Zeppelins over your town

[Cross-posted at Society for Military History.]

IWM PST 12249

Above is a poster printed in Australia during the First World War. It very strikingly shows a Zeppelin caught in searchlights (with an aeroplane just visible at the top) over what looks like a town nestled in a valley beside a river. The text reads:



No Charge

It was pointed out to me by Peter Taylor, who found it in the Imperial War Museum's collections and noted that it seems unusual for a Zeppelin to feature in Australian propaganda. So what's going on here?

Now, there is actually at least one other Australian poster from the First World War with Zeppelins on it, which I discussed on Airminded during its very earliest days:


It's held by the National Library of Australia, and was printed in 1915 for the New South Wales government. It shows a town being bombed by two Zeppelins; in the inset are women and children being killed. The message is clear:



This poster was evidently an attempt to harness the horror and outrage felt at the news of the first Zeppelin raids on British towns in 1915. The mystery poster could well be something similar. But if so, it clearly worked in a different way. Firstly, the Zeppelin is not far away on the other side of the world; instead, it is here in Australia, 'over your town'. Secondly, there is no appeal to the reader to enlist; instead the appeal is to 'come to our dugout' at 'no charge'. Along with the empty box, this suggests that the poster is generic advertising for some sort of movable event where 'Zeppelins over your town' can be seen on the date written in by hand. In form it's almost like a circus poster, except that instead of lions and clowns there are aircraft and searchlights. And that there's no charge.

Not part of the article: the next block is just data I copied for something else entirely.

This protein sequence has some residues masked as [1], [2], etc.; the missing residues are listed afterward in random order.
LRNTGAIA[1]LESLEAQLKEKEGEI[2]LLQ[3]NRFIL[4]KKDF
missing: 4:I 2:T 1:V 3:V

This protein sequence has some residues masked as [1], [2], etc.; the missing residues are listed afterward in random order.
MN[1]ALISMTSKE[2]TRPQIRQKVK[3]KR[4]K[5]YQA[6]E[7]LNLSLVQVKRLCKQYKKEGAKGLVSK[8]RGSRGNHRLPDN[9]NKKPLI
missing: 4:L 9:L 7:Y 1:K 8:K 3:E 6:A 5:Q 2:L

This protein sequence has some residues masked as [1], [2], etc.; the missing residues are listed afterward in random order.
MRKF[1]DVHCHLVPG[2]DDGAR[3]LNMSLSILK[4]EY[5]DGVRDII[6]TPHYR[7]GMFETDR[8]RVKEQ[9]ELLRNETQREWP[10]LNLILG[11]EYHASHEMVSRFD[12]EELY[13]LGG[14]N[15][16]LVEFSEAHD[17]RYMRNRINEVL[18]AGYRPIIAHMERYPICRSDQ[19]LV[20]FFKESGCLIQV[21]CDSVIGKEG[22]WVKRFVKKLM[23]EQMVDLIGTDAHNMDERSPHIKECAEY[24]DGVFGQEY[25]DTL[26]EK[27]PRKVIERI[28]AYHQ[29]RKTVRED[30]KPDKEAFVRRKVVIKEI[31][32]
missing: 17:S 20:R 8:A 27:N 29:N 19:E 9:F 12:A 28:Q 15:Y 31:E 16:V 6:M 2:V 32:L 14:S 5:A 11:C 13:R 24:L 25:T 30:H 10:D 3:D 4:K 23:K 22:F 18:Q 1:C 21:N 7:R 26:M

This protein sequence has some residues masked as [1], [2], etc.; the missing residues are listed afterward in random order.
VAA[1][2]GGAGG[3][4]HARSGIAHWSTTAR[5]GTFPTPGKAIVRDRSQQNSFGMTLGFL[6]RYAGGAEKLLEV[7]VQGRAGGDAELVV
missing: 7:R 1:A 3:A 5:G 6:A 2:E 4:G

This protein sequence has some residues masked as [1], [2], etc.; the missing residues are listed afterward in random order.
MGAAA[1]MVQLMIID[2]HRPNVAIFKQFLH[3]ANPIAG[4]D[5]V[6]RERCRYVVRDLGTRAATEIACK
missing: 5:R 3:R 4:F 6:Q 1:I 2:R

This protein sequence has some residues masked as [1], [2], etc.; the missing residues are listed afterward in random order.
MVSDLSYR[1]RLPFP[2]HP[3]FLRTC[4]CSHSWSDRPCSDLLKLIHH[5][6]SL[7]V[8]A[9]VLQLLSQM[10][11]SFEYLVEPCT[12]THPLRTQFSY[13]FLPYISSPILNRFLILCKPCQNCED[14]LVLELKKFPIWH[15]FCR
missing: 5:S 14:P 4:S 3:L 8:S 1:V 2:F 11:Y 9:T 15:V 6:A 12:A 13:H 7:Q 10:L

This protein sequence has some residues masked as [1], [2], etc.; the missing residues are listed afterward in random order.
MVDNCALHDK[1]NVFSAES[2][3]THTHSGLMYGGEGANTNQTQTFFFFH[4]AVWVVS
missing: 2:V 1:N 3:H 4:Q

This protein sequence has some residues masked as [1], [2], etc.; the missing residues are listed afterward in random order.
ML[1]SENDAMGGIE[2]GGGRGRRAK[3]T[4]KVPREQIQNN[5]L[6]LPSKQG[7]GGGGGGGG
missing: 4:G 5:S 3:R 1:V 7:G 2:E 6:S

IWM PST 12258

It turns out that yes, the poster was for recruiting, and yes, it was pretty much for a circus. Above is another Australian poster from the First World War, also held by the IWM. The text reads:




BOXING by World Champions

Straight from the Front


By All Arms of the Service

Tattoos Each Night

Don't Forget the Cannon
Follow the Searchlight
Look Out for the Zeppelin
Run for Our Dug-out


The link is right near the end: there's a searchlight, a Zeppelin, and a dugout, all prominent elements of the poster in question, even if they appear almost as an afterthought here. We now have a name for the event: 'The March to Freedom'. It turns out that this was a snowball march, or series of marches, through rural NSW to Sydney held in 1918 to boost flagging recruitment numbers. Here's another March to Freedom poster from the IWM:

IWM PST 12260


Reviving more spontaneous marches earlier in the war, the idea was that the sight of the soldiers and recruits in uniform plus the effect of the entertainments would bring men flocking to the colours once more: 'a display of something of the panoply of war will make its appeal to the youth of the country'.1 As the Minister for Recruiting, R. B. Orchard, said at the outset of one March to Freedom which began in Armidale on 5 May 1918:

I feel confident that this new scheme of the march to freedom will be the spark to set alight the patriotism and enthusiasm of the people in the country districts. The appeals we will make will bring men in their thousands to join their brothers, who have made such glorious records in their fight for the freedom which has always been the heritage of the British race.2

The March was quite a big affair: